Tools for Healing: Art Journaling
Survivors have lived through experiences that most of us cannot even imagine.
Regardless of the treatment they have received, are receiving, or the relative safety of their current situation, the residue from the pain and trauma they experienced never truly goes away.
It is important for survivors to be able to express their feelings, but often having conversations with friends or family is too painful, and often, these confidants– regardless of their willingness to care and listen – just can’t relate. Art journaling is a way for survivors to work through their past experiences and painful memories, and allows them to express their current feelings, helping them live through another day where the fear of the unknown can cause great anxiety.
At The Salvation Army’s Thatiana’s House, each survivor is gifted a blank journal where each page can have its own piece. Survivors participate in art journaling sessions where they can use color and drawing to be inherently creative to assist in their recovery. They don’t need to have the words or ability to express themselves for it to have many positive benefits. Rather artistic journaling provides a gentle, non-confrontational way to work through the challenging range of emotions that still live within them. For people who have experienced trauma, expressive art journaling is often and ideal tool for healing and recovery.
The program instructor guides survivors through the art exercises and encourages them to let their minds wonder and the art to guide them. Different materials are used, including stencils, paint, stickers, cutouts from magazines, and other tools for their pages.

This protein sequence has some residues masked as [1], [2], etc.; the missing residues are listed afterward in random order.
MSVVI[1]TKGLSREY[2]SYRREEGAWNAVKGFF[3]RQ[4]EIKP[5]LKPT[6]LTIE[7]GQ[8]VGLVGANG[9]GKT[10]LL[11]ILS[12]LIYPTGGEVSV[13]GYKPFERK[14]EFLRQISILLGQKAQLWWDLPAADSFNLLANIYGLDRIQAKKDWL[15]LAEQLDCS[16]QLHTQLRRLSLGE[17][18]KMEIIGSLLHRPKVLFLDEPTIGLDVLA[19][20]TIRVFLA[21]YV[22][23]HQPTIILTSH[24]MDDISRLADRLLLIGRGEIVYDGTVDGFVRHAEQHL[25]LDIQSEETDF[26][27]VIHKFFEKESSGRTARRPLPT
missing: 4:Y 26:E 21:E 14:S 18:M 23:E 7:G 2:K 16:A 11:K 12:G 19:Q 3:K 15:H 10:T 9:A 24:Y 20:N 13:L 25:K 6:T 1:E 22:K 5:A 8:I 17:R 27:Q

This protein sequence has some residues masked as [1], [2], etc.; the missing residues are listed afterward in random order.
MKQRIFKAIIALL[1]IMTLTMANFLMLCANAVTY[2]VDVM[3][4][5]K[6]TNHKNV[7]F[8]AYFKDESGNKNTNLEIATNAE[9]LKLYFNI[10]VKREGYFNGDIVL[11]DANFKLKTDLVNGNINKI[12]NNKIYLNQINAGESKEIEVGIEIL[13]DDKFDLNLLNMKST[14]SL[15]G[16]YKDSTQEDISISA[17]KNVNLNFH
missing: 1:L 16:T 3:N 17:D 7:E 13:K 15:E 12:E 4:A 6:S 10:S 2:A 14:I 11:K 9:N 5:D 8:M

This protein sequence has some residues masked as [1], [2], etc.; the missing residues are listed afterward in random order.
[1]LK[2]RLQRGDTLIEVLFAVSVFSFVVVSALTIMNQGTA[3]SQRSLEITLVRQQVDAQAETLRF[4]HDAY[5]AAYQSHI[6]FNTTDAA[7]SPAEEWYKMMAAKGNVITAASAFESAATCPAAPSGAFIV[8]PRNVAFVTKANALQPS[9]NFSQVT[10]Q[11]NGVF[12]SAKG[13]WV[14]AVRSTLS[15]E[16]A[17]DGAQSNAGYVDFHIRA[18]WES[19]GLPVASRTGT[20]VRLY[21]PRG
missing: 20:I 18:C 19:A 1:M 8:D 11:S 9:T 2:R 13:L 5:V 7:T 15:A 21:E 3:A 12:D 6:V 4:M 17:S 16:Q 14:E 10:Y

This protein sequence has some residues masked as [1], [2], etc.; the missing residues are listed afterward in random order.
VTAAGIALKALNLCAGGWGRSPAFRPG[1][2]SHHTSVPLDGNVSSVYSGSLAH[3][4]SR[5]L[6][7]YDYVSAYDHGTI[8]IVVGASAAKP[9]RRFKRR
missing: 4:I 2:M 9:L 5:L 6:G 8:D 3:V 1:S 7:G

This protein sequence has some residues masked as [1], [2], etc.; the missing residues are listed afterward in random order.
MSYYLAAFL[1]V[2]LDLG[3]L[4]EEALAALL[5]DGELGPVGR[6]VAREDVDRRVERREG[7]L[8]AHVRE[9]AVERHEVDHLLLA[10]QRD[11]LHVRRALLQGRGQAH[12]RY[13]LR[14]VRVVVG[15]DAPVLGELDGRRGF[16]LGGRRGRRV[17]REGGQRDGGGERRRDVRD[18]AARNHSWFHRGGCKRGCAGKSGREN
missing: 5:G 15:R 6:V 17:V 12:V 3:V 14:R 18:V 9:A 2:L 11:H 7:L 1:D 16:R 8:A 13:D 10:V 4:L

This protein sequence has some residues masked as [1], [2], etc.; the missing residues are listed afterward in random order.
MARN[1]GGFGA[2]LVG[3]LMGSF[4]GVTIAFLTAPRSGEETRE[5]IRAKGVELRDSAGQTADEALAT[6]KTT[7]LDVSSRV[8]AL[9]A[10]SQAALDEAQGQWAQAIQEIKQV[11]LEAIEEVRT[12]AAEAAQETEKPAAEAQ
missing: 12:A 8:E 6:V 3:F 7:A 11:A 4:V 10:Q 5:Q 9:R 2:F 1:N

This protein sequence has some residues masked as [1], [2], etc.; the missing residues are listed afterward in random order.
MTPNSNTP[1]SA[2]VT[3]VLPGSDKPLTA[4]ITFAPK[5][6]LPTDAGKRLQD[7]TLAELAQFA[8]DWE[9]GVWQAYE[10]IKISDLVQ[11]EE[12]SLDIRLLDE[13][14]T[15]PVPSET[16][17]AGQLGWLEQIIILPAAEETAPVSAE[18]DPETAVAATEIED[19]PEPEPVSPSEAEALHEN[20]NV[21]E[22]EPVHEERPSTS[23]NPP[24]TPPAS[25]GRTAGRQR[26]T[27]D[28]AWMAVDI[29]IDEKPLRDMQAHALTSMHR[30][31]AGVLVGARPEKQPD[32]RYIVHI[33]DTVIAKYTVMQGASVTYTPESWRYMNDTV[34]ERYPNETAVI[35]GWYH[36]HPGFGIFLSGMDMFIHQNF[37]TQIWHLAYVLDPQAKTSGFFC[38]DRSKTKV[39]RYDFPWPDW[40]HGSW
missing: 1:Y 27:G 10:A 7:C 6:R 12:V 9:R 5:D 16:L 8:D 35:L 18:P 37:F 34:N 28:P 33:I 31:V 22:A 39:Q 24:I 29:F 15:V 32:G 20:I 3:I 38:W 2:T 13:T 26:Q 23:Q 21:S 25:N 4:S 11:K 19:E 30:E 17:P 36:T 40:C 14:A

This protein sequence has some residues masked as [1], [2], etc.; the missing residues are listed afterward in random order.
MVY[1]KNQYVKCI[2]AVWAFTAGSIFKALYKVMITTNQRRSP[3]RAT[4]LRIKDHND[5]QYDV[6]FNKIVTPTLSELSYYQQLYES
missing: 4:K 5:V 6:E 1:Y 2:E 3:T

Survivors are encouraged to be inspired and incorporate the world around them into their art. One artist chooses a leaf from the ground and glues it to her canvas, while another used a yogurt cup for the perfect circle, and another piece uses the rivets on the inside of a Starbucks hand warmer as a sponge to create a pattern with paint.
One survivor said, “I’m not a crier, but the art journaling has allowed me to find a release. I keep a journal of my own and will put my feelings on the page when I become overwhelmed.”
When an emotion overcomes her, she gets into her creative mindset immediately in order to get it out of her system. She finds that once it’s on paper -- having gone from an experience or thought to a shape or abstract figure on paper -- something changes.
“When it’s on paper, it’s tangible, making whatever is busying my mind more manageable. It’s like I’ve captured it,” she says. “Whatever emotion I am feeling, be it pain, anger, disgust, whatever that emotion was, is then gone.”